In my experience, breastfeeding didn’t come easy. It was a struggle from the first day. Ever since then, I have tried to share my story with other women to encourage them.
So here’s my adventure in breastfeeding…
When I came home with my daughter Jesse just over four years ago, I was feeling overwhelmed, scared, and excited.
She was so beautiful and perfect, and I had been dreaming of being a Mom.
I had just ended one season of my life and entered into another.
I had no idea what challenges awaited me.
My Mom and Dad were there when I gave birth. It meant so much to me, especially since my Mom had breastfed me and my siblings (including twins). It felt good to have a “veteran” available 24/7 to answer questions and provide moral support.
Just after my Mom and Dad left a week later, I was feeling a little nervous (and a little emotional) but things seemed to be going ok.
Then, overnight- my milk came in. I was so engorged; and it was painful. Jesse couldn’t latch on and she was wailing. I was stressed out, tired, and emotional. I didn’t know what to do.
I ended up just pumping and giving her a bottle.
I felt like a failure. I wasn’t breastfeeding.
What was wrong with me?
Wasn’t this supposed to be natural?
I started to dread those times when I would try to feed her, afraid she wouldn’t want to eat and feeling insecure in my ability to get her to latch on. Finally, we went to see the lactation consultant. She was great. She was so patient and even though I was a little embarrassed by how “familiar” she was with my breasts, I knew she was just trying to help me feel comfortable and confident about what I was doing.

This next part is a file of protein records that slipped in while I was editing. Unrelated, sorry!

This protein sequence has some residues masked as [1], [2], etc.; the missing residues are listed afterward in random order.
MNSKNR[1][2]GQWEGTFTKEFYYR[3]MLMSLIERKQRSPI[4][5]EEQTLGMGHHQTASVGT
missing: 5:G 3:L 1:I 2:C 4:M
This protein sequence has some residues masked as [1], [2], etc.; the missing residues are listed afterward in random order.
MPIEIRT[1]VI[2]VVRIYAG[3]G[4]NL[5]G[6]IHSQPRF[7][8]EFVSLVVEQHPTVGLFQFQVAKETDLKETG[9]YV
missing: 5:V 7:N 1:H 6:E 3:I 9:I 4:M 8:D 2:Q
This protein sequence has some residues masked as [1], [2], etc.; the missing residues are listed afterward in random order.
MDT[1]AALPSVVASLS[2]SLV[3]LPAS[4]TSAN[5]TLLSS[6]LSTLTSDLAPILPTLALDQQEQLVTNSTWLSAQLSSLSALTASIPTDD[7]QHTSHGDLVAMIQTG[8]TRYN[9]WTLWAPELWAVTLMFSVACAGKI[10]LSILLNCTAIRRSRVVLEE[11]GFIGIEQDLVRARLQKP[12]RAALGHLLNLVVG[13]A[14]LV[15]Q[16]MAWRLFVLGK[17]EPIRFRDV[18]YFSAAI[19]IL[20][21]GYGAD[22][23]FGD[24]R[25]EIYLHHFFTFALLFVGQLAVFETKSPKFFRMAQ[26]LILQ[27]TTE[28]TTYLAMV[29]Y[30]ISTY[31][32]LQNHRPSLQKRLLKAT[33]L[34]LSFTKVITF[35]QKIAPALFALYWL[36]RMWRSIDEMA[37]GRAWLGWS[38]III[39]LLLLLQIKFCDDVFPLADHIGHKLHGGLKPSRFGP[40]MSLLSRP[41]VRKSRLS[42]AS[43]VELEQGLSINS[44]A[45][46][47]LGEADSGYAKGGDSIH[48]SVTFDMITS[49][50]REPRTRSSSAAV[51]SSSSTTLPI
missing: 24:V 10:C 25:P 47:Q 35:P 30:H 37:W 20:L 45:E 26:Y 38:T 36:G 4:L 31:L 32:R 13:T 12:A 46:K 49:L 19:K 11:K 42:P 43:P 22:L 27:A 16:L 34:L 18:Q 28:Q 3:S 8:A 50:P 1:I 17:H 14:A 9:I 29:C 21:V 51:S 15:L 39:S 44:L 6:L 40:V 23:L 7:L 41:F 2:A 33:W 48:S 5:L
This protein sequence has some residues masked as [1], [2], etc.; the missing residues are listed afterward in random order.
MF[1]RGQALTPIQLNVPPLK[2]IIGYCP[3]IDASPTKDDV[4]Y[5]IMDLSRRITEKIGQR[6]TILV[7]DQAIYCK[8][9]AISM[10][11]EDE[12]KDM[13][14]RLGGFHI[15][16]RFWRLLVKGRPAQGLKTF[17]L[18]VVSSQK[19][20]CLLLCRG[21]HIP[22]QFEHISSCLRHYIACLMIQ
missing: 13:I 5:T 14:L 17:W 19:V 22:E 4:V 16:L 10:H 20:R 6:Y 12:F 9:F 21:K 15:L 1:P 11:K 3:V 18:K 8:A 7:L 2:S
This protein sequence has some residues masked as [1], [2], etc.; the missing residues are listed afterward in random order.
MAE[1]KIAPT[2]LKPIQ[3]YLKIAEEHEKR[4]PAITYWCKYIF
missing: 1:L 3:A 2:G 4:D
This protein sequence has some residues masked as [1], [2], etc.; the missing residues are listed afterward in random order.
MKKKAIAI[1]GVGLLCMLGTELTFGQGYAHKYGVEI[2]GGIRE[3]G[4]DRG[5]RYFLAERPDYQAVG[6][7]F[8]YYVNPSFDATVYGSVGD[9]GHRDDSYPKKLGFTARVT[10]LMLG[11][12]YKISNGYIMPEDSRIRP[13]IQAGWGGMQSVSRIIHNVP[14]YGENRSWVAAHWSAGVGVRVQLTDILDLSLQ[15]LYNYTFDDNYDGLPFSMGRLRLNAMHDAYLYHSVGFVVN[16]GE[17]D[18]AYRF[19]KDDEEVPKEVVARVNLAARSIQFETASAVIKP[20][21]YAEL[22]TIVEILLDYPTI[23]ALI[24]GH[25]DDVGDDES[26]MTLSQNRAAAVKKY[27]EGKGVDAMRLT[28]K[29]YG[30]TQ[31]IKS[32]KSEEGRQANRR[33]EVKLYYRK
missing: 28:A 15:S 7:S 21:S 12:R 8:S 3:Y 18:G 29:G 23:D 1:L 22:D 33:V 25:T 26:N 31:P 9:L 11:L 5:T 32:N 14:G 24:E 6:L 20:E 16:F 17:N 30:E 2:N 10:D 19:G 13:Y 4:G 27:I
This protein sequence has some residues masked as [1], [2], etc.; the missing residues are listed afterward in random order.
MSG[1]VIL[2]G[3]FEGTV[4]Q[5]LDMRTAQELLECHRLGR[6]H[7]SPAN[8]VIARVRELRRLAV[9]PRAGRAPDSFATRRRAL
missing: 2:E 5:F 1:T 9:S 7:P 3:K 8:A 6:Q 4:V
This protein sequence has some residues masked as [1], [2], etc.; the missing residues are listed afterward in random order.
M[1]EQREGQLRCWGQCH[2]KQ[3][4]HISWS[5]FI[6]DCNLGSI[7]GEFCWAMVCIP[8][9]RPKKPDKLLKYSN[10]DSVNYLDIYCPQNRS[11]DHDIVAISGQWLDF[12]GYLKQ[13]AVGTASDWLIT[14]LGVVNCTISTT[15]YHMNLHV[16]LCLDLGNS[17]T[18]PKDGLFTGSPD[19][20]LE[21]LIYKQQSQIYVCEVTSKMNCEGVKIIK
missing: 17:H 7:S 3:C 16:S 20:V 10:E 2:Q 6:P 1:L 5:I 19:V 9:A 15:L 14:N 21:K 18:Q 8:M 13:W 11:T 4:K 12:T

I left the hospital with my hubby and daughter feeling much better. However, problems continued. I became engorged again and got mastitis. I was running a fever and my breasts felt like they were on fire.
I had no idea what was going on, or what to do. Thankfully, I was able to call the lactation consultant at the hospital again and she encouraged me to pump until I was empty and then go see the doctor.
I ended up having to be on medication for the mastitis. I was feeling so discouraged and foolish- why was I having so many problems? This was supposed to be easy and natural.
I wanted to breastfeed my daughter so badly, but we had gone back to using bottles. I was so tense and doubtful in my own ability, I stopped trying.
And then, God intervened.
He cares about a tired, emotional Mom who’s heart is broken because she wants so badly to breastfeed. He knew my fears were getting the best of me.
My hubby was boiling all the parts of the breast pump one night to sanitize them.
We lost track of time and they melted.
So, he ran to the store right before they closed and he thought he got all the parts we needed…except he didn’t.
So, it was the moment of truth. Either feed her from the breast or go get formula.
I prayed, took a deep breath, and…we did it!
It was a turning point for all of us. I started breastfeeding her every day and could pump and use a bottle if we needed it. I was so thankful for the opportunity to step up and face my fears- and I give all glory and praise to God.
It was a dream come true; and such a beautiful and intimate time with my daughter.
Those first few weeks were agonizing; an emotional roller coaster.
If you are determined to breastfeed, don’t give up.
Keep trying- even after you have started using bottles. I was not prepared for how emotional I felt, nor how hard it was to breastfeed. Even though we had taken a class, I still was amazed at how hard something “natural” was for me.
So if it is really important to you, pour out your heart to God. Pray to Him concerning your fears and troubles. Seek help from a lactation consultant, family member, or friend who has breastfed their kids.
It was also a poignant reminder that though things may seem small or insignificant- God cares about all those things– and is available to meet our needs when we call on His Name.
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